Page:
Morson is a literary scholar, not a scientist or historian. Thus, he demonstrates how certain novelists have attempted to depict a more realistic view of time -- much more realistic than any historian can accomplish. In order to do this, the novelist must depict the present as present, not as a mere point inhabiting a closed and linear narrative in the novelist's head. Only in hindsight can we see the narrative, but in the present the future is radically open.

Many times I have watched a movie with the boy, and he will ask why this character had to make that stupid decision, or why this unlikely event happened. The answer is that without the stupid decision or unlikely event, there would be no movie. However, I doubt that any human being, faced with personal calamity, wonders why it happened and thinks to himself, "in order to make the narrative of my life more interesting."

Going back to those vast swaths of time that we cover with names to conceal our ignorance. If this is true of history, how much more true must it be of prehistory -- say, of the 4 billion or so years of prehuman life, or the 9 billion years of prebiological cosmology?

It seems to me, the larger the expanse, the more room for ignorance. If we don't understand World War II, what makes us think we understand something as remote as the "big bang," the emergence of life, or the appearance of human beings? Science can only approach these thingularities in the most abstract manner imaginable, so abstract that they are essentially devoid of content except what the imagination fills in.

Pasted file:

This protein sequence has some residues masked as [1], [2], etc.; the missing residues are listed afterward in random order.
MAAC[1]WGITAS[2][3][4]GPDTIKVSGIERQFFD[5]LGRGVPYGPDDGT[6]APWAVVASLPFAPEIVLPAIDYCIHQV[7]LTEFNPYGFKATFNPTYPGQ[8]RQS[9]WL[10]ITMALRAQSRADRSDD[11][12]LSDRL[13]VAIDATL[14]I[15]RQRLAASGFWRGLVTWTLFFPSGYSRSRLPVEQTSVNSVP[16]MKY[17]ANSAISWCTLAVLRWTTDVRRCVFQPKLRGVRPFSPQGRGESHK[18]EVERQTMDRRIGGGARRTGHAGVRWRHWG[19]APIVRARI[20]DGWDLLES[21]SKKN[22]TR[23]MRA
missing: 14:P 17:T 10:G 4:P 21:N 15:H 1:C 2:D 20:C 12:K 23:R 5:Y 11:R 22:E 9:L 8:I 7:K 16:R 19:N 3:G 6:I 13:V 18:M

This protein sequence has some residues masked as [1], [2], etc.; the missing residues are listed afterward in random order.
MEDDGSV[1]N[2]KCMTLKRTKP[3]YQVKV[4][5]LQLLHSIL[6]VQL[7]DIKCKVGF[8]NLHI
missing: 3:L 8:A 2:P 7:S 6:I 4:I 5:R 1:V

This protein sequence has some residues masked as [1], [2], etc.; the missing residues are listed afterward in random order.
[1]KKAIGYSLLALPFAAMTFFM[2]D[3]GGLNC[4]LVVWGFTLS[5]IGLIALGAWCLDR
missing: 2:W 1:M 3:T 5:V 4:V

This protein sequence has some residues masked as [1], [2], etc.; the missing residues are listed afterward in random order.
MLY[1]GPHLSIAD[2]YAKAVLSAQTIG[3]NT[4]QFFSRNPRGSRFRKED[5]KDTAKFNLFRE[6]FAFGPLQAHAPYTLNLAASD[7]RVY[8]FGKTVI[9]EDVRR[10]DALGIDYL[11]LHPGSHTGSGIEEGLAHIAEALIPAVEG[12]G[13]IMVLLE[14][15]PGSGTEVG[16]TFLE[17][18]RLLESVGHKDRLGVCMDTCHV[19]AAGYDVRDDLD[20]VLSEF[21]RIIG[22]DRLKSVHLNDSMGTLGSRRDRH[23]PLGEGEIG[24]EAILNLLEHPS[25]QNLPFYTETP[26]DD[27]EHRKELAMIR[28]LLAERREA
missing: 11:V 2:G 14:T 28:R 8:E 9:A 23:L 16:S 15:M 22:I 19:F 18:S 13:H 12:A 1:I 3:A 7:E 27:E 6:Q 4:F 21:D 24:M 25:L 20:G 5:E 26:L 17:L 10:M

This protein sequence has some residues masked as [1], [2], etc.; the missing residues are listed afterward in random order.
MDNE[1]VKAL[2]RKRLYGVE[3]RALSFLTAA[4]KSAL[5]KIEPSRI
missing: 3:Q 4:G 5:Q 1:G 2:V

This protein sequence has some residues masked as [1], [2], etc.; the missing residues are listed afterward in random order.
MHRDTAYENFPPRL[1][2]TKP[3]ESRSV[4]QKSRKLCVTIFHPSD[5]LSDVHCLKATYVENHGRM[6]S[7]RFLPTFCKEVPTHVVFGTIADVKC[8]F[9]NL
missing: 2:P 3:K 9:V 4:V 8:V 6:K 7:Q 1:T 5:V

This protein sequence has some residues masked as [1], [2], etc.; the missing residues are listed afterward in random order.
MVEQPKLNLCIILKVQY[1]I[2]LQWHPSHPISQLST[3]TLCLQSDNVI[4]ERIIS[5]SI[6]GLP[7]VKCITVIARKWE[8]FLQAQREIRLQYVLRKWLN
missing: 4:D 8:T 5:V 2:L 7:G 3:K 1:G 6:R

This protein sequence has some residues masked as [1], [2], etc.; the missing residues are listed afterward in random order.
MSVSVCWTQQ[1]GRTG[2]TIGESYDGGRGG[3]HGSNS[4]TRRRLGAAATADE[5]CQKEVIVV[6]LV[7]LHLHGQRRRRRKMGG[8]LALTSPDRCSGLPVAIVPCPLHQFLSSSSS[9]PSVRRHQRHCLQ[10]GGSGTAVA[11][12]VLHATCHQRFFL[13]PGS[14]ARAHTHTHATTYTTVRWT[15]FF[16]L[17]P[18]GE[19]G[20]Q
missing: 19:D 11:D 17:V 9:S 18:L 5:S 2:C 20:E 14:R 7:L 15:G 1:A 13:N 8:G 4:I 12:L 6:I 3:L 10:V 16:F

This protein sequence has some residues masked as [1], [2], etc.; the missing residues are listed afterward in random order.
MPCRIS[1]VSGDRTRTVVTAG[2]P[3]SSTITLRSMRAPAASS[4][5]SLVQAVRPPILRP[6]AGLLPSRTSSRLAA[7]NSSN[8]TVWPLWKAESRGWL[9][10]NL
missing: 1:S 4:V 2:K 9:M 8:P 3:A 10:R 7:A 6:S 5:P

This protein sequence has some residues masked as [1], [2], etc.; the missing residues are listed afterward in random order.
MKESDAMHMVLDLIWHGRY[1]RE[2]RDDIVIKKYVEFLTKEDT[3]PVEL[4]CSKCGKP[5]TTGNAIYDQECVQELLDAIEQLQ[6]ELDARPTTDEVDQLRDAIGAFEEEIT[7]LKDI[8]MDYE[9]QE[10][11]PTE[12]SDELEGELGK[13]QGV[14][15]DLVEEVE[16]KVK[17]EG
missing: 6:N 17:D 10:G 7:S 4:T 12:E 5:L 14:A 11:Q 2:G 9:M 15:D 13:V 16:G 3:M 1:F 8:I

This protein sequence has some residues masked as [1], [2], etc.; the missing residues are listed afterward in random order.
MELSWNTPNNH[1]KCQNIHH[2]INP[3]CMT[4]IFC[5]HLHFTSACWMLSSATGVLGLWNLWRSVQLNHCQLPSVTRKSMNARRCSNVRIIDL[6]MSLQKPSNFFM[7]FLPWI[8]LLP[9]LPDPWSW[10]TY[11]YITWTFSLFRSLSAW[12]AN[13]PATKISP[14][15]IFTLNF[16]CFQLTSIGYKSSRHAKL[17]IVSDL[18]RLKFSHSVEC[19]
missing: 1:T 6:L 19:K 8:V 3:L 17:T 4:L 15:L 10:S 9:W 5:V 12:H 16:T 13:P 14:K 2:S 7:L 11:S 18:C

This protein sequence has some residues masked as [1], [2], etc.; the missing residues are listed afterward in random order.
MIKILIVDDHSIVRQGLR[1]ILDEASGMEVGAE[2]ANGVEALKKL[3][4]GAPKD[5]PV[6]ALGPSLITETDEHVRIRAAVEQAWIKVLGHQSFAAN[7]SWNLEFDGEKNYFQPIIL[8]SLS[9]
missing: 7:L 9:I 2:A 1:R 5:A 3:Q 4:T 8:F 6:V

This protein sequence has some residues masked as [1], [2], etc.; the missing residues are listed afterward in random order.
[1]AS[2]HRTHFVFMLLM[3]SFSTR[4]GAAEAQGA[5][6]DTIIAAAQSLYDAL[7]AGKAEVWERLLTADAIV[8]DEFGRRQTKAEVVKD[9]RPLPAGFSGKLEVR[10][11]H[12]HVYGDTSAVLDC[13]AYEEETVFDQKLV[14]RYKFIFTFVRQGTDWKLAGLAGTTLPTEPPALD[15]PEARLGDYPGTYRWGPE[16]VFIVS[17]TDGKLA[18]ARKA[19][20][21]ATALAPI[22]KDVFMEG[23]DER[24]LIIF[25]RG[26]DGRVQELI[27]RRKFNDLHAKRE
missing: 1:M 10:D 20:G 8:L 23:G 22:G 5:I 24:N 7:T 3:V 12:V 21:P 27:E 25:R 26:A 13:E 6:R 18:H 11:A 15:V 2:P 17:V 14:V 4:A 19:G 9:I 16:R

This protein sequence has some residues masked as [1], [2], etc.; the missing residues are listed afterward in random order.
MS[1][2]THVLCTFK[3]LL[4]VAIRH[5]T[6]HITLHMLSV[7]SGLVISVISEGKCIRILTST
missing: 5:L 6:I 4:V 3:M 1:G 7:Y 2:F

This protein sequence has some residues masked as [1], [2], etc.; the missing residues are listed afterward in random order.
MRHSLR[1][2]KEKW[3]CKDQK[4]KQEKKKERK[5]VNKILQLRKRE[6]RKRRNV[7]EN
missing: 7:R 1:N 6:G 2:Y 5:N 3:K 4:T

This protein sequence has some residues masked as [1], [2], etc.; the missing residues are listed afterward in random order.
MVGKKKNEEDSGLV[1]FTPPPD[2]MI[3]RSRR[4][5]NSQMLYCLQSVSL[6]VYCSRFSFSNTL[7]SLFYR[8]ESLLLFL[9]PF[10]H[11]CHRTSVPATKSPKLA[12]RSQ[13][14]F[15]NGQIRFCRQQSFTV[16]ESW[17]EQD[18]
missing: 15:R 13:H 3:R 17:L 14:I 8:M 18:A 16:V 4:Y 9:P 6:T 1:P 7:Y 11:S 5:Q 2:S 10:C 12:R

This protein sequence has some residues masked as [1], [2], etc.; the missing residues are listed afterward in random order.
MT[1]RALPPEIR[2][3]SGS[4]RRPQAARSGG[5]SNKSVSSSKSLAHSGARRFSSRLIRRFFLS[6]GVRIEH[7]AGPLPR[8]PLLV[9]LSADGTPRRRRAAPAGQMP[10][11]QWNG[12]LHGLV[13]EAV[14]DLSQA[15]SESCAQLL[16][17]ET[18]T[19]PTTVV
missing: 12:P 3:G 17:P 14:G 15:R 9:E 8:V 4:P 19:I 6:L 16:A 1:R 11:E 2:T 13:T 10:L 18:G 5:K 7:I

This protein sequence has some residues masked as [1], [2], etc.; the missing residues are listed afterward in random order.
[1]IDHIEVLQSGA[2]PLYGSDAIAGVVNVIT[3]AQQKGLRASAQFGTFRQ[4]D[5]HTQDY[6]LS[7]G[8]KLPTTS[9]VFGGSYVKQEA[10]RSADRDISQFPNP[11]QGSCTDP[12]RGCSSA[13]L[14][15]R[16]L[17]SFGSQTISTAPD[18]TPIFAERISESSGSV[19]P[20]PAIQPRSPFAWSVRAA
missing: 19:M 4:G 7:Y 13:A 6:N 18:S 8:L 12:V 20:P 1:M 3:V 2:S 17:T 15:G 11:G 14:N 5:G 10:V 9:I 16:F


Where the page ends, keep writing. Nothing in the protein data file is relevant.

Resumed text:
Which means that they are essentially myth by another name. And not even good myths. For what is myth, really? I would say that myth operates in the penumbra between prehistory and history, or the known and the unknowable; William Irwin Thompson said something to the effect that at the horizon of history is myth.

Consider Genesis, which addresses all of our most conspicuous existential and ontological edges; it works at the edge of cosmogony, of history, of anthropology, of sexuality, of freedom and responsibility, etc. Please bear in mind that these edges are necessary and inevitable. We will never be rid of them, nor can one be human without thinking about them.